Around the corner, up into the Sea of Cortez outside of Puerto Los Cabos, the Gordo Banks are great hunting grounds for both surface and bottom fish. Including all those mentioned above, there are also grouper, cabrilla, barred pargo, red snapper, yellow snapper, pompano and the prolific triggerfish, always a popular candidate for the ceviche bowl.

Another big plus now is that the winter North Wind, that often puts a dampener on the fishing in the Cortez, has mercifully subsided. Good news for the East Cape and Los Arenas areas where yellowfin tuna and striped marlin are the best targets offshore, while inshore dorado, pompano, amberjack, roosterfish, and jacks are keeping clients happy.
At La Paz and Loreto, yellowtail, grouper, cabrilla, and pargo are keeping locals and visitors busy while they hope for an early arrival of the popular dorado.

Welcome to the wonderful world of Baja sportfishing.

by Marilia Olio, Marine Biologist and guide at Cabo Trek

Humpback whales have became famous to be the superheroes of the ocean and the reason remains unclear. There have been at least 115 documented sightings of rescues made by humpback whales since 1951 and recent reports suggest that humpbacks have intervened to save their own calves, as well as California sea lions, ocean sunfish, harbor seals, and gray whales. In nearly 90 percent of cases, the humpbacks seemed to show up after the orcas had already begun to hunt, suggesting that humpbacks are not defending themselves but actively choosing to interact with hungry orcas.

One of this cases happened in Antarctic in 2009. Several killer whales were trying to catch a Weddell seal that had taken refuge atop a drifting patch of Antarctic ice when a pair of humpback whales turned up. As the panicked seal swam toward them, a lucky wave tossed it onto the chest of the closer, upturned whale. The whale arched its chest out of the water, which kept the seal away from the charging killer whales. And when the seal started to fall off, the whale carefully pushed it back onto its chest with a flipper. Soon after that, the seal scrambled to safety on another ice floe.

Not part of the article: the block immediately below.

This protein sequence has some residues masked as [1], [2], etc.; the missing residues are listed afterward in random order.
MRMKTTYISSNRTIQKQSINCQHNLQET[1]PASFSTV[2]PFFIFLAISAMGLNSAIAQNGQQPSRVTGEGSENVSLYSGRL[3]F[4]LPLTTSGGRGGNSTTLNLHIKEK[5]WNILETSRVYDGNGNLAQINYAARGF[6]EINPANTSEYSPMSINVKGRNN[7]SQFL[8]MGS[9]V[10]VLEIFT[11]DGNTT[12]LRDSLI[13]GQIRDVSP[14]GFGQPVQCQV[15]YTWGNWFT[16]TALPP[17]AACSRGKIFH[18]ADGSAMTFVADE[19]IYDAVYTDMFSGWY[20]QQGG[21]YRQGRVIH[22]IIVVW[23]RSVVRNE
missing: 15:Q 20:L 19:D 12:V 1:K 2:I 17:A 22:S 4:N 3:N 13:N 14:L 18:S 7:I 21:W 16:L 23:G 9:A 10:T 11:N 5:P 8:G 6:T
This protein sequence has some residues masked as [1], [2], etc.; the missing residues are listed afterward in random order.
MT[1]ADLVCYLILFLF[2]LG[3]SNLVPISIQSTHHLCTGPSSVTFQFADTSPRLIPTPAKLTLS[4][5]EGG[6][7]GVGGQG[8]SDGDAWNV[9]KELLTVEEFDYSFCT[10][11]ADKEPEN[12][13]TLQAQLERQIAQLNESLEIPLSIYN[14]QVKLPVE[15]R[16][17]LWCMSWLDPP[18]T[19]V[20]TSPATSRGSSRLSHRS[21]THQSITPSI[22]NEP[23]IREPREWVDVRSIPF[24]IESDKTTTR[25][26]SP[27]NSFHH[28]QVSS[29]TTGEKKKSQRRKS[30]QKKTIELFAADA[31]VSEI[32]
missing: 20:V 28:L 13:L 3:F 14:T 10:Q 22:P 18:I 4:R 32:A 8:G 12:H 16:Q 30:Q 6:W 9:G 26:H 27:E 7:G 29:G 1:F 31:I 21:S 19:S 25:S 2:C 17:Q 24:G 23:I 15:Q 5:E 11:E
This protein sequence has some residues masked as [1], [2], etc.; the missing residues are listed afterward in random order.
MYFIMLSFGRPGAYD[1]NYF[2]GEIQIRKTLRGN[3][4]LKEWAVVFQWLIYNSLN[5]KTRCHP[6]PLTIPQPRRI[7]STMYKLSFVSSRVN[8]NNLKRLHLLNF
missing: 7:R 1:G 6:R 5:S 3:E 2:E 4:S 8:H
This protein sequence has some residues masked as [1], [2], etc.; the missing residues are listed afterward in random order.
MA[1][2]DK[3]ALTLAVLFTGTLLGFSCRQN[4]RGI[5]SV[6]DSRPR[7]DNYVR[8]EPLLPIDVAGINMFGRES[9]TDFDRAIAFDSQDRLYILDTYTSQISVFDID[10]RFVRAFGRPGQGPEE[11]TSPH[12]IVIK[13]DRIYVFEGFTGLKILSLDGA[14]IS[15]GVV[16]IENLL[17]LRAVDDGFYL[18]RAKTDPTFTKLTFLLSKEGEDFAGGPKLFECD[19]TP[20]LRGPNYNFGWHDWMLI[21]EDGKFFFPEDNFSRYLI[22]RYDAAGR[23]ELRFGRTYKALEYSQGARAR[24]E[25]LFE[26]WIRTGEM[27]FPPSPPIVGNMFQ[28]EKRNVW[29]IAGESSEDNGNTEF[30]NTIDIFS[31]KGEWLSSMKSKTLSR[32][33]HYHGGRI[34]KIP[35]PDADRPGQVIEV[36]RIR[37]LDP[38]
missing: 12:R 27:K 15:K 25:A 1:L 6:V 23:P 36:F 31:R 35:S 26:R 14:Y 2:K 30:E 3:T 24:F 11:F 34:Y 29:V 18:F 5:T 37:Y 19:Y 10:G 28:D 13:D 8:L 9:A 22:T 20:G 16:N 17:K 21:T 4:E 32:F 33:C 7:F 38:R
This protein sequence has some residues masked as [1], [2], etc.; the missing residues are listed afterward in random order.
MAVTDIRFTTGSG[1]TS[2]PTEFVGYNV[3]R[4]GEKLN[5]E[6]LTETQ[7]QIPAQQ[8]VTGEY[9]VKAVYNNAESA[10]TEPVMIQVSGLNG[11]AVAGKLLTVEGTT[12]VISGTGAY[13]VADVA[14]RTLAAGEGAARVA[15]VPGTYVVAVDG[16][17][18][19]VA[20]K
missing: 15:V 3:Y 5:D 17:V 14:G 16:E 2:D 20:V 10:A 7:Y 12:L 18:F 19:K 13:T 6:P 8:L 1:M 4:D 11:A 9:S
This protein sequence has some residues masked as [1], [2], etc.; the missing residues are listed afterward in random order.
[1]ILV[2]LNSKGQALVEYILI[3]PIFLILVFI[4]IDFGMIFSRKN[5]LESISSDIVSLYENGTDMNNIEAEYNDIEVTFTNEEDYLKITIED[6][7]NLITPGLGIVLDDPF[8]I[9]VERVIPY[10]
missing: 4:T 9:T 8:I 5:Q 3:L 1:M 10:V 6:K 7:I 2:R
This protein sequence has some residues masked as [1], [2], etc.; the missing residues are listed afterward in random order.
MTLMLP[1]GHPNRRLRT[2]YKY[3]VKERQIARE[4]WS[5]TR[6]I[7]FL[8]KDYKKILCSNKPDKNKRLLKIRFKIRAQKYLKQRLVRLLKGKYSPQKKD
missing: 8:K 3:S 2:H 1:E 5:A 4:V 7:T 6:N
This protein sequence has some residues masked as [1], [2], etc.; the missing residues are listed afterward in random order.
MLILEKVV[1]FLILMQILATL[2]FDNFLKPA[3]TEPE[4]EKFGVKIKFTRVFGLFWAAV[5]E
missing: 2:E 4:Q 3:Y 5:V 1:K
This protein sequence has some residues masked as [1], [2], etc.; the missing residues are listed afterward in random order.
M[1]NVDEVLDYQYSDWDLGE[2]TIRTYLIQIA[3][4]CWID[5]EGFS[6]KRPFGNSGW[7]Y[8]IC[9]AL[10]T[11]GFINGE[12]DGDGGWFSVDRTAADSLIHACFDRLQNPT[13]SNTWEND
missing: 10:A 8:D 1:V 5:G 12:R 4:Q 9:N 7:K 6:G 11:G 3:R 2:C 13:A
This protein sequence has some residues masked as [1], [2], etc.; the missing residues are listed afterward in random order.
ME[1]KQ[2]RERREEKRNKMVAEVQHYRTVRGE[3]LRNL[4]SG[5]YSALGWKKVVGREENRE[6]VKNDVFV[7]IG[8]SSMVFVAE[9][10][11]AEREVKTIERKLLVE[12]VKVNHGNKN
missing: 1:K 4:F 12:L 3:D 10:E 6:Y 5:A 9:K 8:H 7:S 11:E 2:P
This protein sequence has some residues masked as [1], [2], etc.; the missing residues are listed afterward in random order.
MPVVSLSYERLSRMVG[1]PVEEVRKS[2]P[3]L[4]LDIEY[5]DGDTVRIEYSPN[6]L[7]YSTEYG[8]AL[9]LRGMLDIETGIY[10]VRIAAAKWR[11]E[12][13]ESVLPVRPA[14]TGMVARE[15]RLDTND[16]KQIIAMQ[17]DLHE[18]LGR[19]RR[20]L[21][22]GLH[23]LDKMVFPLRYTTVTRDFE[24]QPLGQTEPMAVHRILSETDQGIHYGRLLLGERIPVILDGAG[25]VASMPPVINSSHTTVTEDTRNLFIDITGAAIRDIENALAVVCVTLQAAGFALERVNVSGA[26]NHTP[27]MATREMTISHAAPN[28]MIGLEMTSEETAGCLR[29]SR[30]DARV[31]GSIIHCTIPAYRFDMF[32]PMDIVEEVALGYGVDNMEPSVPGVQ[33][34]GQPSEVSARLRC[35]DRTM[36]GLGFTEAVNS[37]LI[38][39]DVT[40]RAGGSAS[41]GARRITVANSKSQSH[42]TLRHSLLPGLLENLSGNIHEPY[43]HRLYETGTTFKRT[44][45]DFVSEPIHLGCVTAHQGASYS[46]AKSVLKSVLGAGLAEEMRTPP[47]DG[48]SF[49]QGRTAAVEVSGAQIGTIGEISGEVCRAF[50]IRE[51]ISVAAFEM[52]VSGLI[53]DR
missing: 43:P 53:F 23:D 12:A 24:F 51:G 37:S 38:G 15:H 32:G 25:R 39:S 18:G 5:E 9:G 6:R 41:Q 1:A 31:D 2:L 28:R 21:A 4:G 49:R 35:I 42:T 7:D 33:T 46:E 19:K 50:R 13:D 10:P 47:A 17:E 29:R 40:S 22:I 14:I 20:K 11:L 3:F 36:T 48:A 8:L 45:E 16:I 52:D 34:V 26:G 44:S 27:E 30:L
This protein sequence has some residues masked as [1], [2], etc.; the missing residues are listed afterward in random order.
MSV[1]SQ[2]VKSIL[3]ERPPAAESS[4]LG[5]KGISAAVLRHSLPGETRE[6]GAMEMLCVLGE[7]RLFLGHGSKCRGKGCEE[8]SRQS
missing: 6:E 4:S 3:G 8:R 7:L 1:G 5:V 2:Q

In 2012, researchers observed a pod of killer whales attacking a gray whale and its calf in Monterey Bay, California. Two humpback whales were already on the scene as the killer whales, or orcas, attacked the grays. After a struggle, the calf was killed. But after the calf had been killed, around 14 more humpbacks arrived—seemingly to prevent the orcas from eating the calf. One of those humpbacks was sighted in Cabo in March of 2017.

And the most recently case happened last year when a marine biologist was saved by a humpback whale in Cook islands. She was shocked when, on this dive, one of the animals swam up to her and began to nudge her with its head and cover her with its pectoral fin. Unsure why the humpback was acting this way and easily overpowered by the creature, the marine biologist decided to stay still and let the whale call the shots. After 10 minutes of care- fully dancing with the whale, when she climbed on board, she understood what the graceful giant was trying to tell her: a large tiger shark. The whale’s proximity saved her from a potential attack.

So are humpbacks compassionate? To fully understand the complexities of these interac- tions, a lot more research is needed. Meanwhile, you can Be a Cabo Trek guest and witness these gentle animals in their environment here.